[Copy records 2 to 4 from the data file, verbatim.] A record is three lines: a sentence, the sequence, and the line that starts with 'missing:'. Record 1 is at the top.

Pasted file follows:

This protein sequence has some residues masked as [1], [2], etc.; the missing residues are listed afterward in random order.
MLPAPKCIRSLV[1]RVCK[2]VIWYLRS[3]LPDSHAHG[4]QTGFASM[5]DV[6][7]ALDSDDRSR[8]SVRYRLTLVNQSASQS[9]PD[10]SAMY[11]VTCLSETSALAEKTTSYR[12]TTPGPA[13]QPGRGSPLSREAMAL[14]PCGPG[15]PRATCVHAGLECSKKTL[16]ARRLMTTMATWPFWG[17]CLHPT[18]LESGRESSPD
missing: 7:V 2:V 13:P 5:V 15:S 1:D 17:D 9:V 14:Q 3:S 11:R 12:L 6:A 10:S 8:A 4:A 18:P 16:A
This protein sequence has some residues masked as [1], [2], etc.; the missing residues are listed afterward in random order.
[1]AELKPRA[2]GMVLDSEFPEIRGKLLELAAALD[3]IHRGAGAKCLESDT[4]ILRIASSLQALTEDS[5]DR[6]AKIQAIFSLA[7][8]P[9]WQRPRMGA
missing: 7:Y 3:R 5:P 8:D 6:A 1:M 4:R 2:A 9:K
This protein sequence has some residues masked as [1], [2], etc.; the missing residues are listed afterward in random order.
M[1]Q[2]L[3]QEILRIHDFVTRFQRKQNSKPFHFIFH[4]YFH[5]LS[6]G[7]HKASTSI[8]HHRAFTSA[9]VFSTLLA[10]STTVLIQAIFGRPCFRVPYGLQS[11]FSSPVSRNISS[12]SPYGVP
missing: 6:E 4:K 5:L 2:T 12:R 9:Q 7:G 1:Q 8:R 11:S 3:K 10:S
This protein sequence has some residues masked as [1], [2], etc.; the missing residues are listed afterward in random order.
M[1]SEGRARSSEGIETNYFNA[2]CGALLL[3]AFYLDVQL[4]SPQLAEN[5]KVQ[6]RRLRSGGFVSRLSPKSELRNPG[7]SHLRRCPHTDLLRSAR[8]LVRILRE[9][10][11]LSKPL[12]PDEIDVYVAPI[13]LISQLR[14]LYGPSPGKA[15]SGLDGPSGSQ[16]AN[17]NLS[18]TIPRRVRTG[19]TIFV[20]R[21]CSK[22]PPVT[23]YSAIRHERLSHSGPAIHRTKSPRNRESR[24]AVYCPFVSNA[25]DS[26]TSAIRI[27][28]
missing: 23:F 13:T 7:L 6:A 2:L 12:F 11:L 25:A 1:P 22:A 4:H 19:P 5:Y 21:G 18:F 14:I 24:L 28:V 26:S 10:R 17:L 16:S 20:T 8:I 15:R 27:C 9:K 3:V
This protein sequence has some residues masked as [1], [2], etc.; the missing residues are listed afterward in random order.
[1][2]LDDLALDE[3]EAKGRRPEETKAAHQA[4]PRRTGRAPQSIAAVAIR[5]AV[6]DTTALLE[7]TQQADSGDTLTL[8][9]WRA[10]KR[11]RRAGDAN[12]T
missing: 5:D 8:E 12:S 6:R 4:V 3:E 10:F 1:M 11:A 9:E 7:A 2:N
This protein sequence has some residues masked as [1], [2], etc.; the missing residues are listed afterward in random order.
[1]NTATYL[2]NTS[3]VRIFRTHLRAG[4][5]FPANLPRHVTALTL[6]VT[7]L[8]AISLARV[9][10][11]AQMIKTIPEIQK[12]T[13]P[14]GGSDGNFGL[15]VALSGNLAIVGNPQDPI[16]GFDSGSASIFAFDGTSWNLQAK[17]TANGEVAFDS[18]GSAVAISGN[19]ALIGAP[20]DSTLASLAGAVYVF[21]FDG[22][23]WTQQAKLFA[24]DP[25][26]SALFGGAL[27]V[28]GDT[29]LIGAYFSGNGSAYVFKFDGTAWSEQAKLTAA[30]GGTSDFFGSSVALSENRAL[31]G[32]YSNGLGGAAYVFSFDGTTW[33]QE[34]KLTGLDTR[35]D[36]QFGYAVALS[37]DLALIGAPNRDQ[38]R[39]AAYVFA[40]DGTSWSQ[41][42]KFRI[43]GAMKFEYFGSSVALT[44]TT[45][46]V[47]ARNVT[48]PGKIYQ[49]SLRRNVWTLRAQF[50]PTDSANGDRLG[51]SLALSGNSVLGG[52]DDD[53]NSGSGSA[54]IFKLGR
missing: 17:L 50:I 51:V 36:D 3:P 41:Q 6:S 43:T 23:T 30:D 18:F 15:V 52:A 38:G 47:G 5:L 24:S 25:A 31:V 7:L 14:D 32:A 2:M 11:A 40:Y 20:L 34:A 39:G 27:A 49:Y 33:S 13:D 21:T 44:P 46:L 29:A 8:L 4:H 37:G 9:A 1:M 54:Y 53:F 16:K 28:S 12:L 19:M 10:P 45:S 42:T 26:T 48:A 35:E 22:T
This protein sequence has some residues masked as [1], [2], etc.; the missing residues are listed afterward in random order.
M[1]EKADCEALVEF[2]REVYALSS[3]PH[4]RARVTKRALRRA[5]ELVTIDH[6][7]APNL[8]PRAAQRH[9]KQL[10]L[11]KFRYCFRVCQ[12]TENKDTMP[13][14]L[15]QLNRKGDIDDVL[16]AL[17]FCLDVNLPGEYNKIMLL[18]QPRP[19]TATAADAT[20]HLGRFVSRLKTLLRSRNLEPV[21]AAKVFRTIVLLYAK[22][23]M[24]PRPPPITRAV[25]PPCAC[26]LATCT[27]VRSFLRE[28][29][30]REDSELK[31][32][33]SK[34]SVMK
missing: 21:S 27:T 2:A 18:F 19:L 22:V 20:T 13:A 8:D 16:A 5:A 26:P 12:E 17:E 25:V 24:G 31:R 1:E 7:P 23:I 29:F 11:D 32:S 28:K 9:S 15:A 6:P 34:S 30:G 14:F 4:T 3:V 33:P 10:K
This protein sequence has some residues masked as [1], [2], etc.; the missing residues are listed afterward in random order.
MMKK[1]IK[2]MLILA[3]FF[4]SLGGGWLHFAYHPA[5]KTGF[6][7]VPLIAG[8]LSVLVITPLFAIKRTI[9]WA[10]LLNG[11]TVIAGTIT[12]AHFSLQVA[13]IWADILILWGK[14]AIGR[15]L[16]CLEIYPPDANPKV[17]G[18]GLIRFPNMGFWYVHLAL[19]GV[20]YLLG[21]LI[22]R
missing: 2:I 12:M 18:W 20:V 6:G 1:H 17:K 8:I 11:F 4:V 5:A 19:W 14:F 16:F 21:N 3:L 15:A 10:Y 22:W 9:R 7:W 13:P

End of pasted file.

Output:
This protein sequence has some residues masked as [1], [2], etc.; the missing residues are listed afterward in random order.
[1]AELKPRA[2]GMVLDSEFPEIRGKLLELAAALD[3]IHRGAGAKCLESDT[4]ILRIASSLQALTEDS[5]DR[6]AKIQAIFSLA[7][8]P[9]WQRPRMGA
missing: 7:Y 3:R 5:P 8:D 6:A 1:M 4:R 2:A 9:K
This protein sequence has some residues masked as [1], [2], etc.; the missing residues are listed afterward in random order.
M[1]Q[2]L[3]QEILRIHDFVTRFQRKQNSKPFHFIFH[4]YFH[5]LS[6]G[7]HKASTSI[8]HHRAFTSA[9]VFSTLLA[10]STTVLIQAIFGRPCFRVPYGLQS[11]FSSPVSRNISS[12]SPYGVP
missing: 6:E 4:K 5:L 2:T 12:R 9:Q 7:G 1:Q 8:R 11:S 3:K 10:S
This protein sequence has some residues masked as [1], [2], etc.; the missing residues are listed afterward in random order.
M[1]SEGRARSSEGIETNYFNA[2]CGALLL[3]AFYLDVQL[4]SPQLAEN[5]KVQ[6]RRLRSGGFVSRLSPKSELRNPG[7]SHLRRCPHTDLLRSAR[8]LVRILRE[9][10][11]LSKPL[12]PDEIDVYVAPI[13]LISQLR[14]LYGPSPGKA[15]SGLDGPSGSQ[16]AN[17]NLS[18]TIPRRVRTG[19]TIFV[20]R[21]CSK[22]PPVT[23]YSAIRHERLSHSGPAIHRTKSPRNRESR[24]AVYCPFVSNA[25]DS[26]TSAIRI[27][28]
missing: 23:F 13:T 7:L 6:A 2:L 12:F 11:L 25:A 1:P 22:A 4:H 19:P 5:Y 21:G 18:F 14:I 24:L 28:V 26:S 10:R 17:L 16:S 20:T 8:I 15:R 27:C 9:K 3:V